Running Toward Darkness
June 24, 2022
By Logan Woodard

I recently visited the American cemetery in Normandy, where 9,386 American service men and women are laid to rest and where an additional 1,557 names of our missing service members are written. Most of these men and women died during the D-Day landings on June 6th, 1944, and the ensuing months.

The cemetery overlooking Omaha beach, one of the five landing sites on D-Day, is lined with rows of crosses and Stars of David – a visual representation of the human cost of liberating France from the Nazis and creating an allied foothold in Europe.

While there, I was reminded of the poem First They Came by Martin Niemöller.

First they came for the Socialists, and I did not speak out—Because I was not a Socialist.
Then they came for the Trade Unionists, and I did not speak out—Because I was not a Trade Unionist.
Then they came for the Jews, and I did not speak out—Because I was not a Jew.
Then they came for me—and there was no one left to speak for me.

At that moment, I felt small and found myself reflecting on the darkness that still exists in our world 78 years after the D-Day landings. Then it occurred to me that I was surrounded by the graves of those who stood up and spoke out. I was reminded that there are people who are willing to step up and run toward darkness even when the stakes are unfathomably high. Those who exemplify the Jewish value of chesed.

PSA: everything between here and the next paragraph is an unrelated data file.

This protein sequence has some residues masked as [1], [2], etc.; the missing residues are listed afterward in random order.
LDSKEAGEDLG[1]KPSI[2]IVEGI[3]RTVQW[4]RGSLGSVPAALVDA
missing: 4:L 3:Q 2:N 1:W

Chesed is often translated as kindness or loving-kindness. However, chesed is more than just committing an act of kindness. For chesed to occur, one must actively pursue an act of kindness and put the other before themselves. Rashi, one of the most influential Jewish commentators born in France 900 years before D-Day, explains that an act of chesed occurs when one fulfills the commandment of “love your neighbor as yourself.” Active selflessness. Chesed is more than doing – chesed requires the act of pursuing.

I am grateful to those who gave all in the pursuit of freedom and liberation. I am comforted knowing that our Jewish and American history is full of those willing to put themselves before others in the pursuit of chesed. I am grateful to those who actively seek to help others, then and now.

Logan Woodard is the Director of Engagement at Hillel of Buffalo.

Running Toward Darkness - Jewish thought of the week graphic